With Donald Revell and Matthew Cooperman, I serve as a poetry editor for Colorado Review. I have published four chapbooks: The Future of an Illusion (Dos Press); The History of the Human Family (Flying Guillotine Press); Waters: A Lenten Poem (Free Poetry); and Correspondence (with Gordon Hadfield, Handwritten Press) and four books of poetry, including House of Deer, The Method, and A Magic Book, all from Fence Books. Recent work has appeared in Kenyon Review, West Branch, Omniverse, and Dusie. An essay on insomnia, tunnels, poetry and near-death experiences entitled “Openings: Into Our Vertical Cosmos” was published as an online chapbook by Essay Press, and an essay on shame, breast cancer and the 2016 Presidential election is included in Radio, a collection of responses to the election, also published by Essay Press. I live in Fort Collins, Colorado with my husband and two daughters, and I tend a garden, a flock of chickens, a barn cat, a bearded dragon, and two goats.
Gatherest is a book of three long poems. While I wrote these poems separately, over time I began to overhear the conversations the poems were having behind my back. They were speaking of the earth, its elements, its inhabitants.
I wrote the first poem, “Waters: A Lenten Poem,” as a serial poem, writing one section per day over the course of the forty days of Lent in 2012. In many ways, this poem is a meditation on Psalm 42:7: “Deep calleth unto deep at the noise of thy waterfalls: All thy waves and thy billows are gone over me.” I was drawn to the image of one depth calling to another depth, and I was excited by the psalmist’s erotic description of water washing over his or her body.
The dailiness of “Waters: A Lenten poem” demanded that I register several events, some national, some personal. The shooting at Chardon High School, the murder of Trayvon Martin, the GOP’s war on women, the death of Adrienne Rich, my then three-year-old daughter’s severe allergy attack, and several birthdays are mentioned here.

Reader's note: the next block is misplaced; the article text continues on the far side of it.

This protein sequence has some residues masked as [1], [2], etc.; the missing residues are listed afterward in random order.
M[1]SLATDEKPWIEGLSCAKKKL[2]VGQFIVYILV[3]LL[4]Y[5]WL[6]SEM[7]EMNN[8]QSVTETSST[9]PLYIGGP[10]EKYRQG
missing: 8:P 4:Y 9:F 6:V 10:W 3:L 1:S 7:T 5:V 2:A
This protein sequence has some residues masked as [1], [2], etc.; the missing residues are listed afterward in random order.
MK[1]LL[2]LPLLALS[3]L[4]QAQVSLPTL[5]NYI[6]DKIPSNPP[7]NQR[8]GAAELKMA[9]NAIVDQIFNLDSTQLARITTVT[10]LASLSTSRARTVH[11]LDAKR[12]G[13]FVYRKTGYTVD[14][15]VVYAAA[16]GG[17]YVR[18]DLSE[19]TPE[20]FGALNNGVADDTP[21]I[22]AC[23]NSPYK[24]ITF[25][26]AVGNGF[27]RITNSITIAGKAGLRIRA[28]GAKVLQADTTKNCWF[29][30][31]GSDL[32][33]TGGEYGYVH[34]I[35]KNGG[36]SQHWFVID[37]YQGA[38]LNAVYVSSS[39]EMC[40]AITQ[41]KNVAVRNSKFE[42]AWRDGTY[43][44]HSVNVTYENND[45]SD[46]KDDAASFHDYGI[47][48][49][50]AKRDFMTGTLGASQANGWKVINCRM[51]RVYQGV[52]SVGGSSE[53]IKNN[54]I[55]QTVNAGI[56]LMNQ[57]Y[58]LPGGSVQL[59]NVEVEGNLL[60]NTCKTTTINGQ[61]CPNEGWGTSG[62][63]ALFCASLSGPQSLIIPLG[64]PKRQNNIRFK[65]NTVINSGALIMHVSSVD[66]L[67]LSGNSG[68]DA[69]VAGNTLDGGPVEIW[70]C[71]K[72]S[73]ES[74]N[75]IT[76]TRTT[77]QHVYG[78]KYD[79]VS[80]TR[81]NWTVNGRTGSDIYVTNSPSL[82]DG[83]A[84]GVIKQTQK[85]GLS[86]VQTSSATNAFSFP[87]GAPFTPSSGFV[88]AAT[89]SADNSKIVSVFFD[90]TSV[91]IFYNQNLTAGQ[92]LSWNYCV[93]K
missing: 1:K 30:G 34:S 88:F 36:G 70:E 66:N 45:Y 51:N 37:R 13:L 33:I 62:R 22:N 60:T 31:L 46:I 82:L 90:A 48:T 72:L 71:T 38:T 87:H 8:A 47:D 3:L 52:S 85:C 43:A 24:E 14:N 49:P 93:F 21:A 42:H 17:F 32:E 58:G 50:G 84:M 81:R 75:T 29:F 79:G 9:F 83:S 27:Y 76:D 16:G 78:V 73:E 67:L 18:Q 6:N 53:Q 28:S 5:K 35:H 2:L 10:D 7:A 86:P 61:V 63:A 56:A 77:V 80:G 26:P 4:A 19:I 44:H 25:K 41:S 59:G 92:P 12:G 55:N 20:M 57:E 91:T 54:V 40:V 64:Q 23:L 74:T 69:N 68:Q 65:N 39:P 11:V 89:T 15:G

The second poem, “I Couldn’t Stop Watching” was written after the first and last section of Gatherest, but it demanded to appear as an interlude, a place to rest between the water that begins the book and the fire that ends it. This prose poem began as an investigation into the sentence and our attempts to manage it via the sentence diagram. I wanted to know what grammar might teach me about how to tread more lightly, how to better parent my children, how to teach and read and write from a place of deeper generosity.
I wondered if the secret wasn’t so much in what I said, but in how I said it. Grammar instructs and excites me. Like “Waters: A Lenten Poem,” “I Couldn’t Stop Watching” ventures into the erotic—Walt Whitman’s blow-job scene, a consideration of the etymology of hymen, how S.W. Clark’s sentence balloons resemble penises. “I Couldn’t Stop Watching” witnesses my body responding to my first lover, the earth. It is almost an elegy. But the earth answers with fire and water, those elements that cancel one another out in their consummation.
The final poem, “Aflame, it Itself made” was written during the month of June 2012 and revised during the month of June 2013. That first June, fires raged all over the country, but Northern Colorado, in particular, was covered in a blanket of smoke. I woke each day to its heavy haze. One day that month, my parents lost their house in the High Park Fire. As a result, shortly after finishing Waters, I found myself writing about fire. As poetry often knows before we do, I shored up what was needed to rest easy in the heat. I gathered it to me.